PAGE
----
• Balance / Amount Due: The amount currently owed the healthcare provider.
  • Payable to: This is the organization you should address check payments to.
  • Service code / Current Procedural Terminology (CPT): Healthcare providers use a standardized code to identify the exact services and supplies you received during your appointment.

Now that the terminology has been defined, let’s take a look at steps every patient can take to better understand if their healthcare bill is correct.

Step One: Get an Itemized Statement

If your bill does not include a detailed list of charges, call the billing office and ask for an itemized invoice. That’s the only way to make sure you’re being charged just for the services you received. You may receive additional statements from physicians, surgeons or specialists such as anesthesiologists, radiologists and pathologists who are not employees of the hospital or facility where you were treated. Request itemized bills from those providers, as well.

Step Two: Check Basic Information

Make sure your name, address and other personal information on the bill are correct and verify your health insurance information. If this information is wrong, it can lead to a claim denial.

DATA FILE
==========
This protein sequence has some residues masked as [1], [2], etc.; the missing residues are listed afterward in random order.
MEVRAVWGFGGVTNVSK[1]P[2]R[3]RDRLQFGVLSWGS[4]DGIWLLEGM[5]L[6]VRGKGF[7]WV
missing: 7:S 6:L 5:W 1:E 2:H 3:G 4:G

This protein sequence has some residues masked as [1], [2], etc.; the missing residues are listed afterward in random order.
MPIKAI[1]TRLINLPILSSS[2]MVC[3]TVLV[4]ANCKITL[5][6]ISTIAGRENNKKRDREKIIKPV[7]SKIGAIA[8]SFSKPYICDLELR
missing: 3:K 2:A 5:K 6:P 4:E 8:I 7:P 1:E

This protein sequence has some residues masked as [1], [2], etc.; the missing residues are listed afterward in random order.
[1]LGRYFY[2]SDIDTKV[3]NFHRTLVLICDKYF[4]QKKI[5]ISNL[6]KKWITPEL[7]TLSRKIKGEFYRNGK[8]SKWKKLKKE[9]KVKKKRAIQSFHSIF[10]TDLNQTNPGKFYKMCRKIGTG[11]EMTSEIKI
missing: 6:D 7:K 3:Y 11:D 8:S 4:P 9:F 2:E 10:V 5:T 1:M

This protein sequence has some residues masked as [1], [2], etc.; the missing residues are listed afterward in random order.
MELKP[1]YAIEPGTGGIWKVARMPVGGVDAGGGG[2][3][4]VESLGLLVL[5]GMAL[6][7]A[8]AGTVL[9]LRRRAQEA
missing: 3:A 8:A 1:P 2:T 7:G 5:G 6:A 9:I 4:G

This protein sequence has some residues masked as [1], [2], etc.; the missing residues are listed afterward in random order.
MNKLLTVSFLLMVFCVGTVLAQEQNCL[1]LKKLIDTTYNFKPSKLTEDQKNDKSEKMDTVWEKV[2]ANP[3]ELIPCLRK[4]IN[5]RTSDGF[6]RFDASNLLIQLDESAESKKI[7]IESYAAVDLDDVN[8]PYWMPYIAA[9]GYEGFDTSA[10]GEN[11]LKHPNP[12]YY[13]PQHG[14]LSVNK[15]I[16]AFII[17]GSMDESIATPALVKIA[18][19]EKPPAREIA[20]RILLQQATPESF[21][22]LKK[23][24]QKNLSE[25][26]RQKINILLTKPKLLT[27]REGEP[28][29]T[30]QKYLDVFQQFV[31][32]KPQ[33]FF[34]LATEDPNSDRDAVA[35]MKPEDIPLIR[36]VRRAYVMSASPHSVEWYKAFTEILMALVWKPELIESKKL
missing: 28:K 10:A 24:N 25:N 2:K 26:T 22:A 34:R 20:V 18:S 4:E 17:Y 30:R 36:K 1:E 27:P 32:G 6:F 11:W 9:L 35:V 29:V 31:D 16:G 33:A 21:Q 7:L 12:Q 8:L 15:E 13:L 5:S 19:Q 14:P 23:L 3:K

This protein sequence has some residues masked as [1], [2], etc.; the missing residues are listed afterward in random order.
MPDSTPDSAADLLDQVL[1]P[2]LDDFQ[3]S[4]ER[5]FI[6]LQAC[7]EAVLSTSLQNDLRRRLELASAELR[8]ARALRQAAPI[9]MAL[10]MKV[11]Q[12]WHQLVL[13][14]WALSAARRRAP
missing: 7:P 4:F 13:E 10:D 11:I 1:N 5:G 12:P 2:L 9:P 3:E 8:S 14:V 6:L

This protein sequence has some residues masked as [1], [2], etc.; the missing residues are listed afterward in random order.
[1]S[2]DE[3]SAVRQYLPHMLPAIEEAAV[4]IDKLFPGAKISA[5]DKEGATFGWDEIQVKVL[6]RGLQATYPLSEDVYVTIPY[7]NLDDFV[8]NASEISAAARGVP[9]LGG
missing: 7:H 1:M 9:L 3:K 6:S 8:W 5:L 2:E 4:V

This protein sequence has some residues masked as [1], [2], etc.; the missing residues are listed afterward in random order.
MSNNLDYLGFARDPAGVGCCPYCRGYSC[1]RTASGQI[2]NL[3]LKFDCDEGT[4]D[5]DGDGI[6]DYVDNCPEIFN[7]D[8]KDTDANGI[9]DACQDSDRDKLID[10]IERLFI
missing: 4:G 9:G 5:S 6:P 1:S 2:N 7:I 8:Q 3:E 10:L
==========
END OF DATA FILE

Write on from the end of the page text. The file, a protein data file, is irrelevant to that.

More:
If your bill includes an “adjustment” or a “plan discount,” that’s the difference between the full fee a doctor or facility charges for a service and the rate negotiated by your insurance company.

The “insurance payment” or “plan payment” shows what portion of the charges your insurance company has paid. If no payments appear here, your plan may not yet have paid what it owes — check with your insurer before paying the amount listed as due.

Step Three: Understand the Codes

Every medical procedure has a corresponding five-digit code. These numerical systems, called Current Procedural Terminology (CPT) determine how much your provider will be paid. There are thousands of billing codes, and they’re very complicated. Mistakes range from simple typos to billing offices misreading or misinterpreting doctors’ notes or hospital discharge summaries. If the description of something is unclear or a charge seems excessive, you can type the code into Google to get a good idea of what it is. Utilize free online tools to get an estimate of typical charges in your area for specific codes.

Step Four: Compare with your EOB

Every medical procedure or visit will show up on an explanation of benefits (EOB) from your insurance company. These list the services performed, what the doctor or hospital charged, what your insurance company or Medicare paid, and what you owe. Make sure the dates and codes on that statement match the bills you receive from medical providers.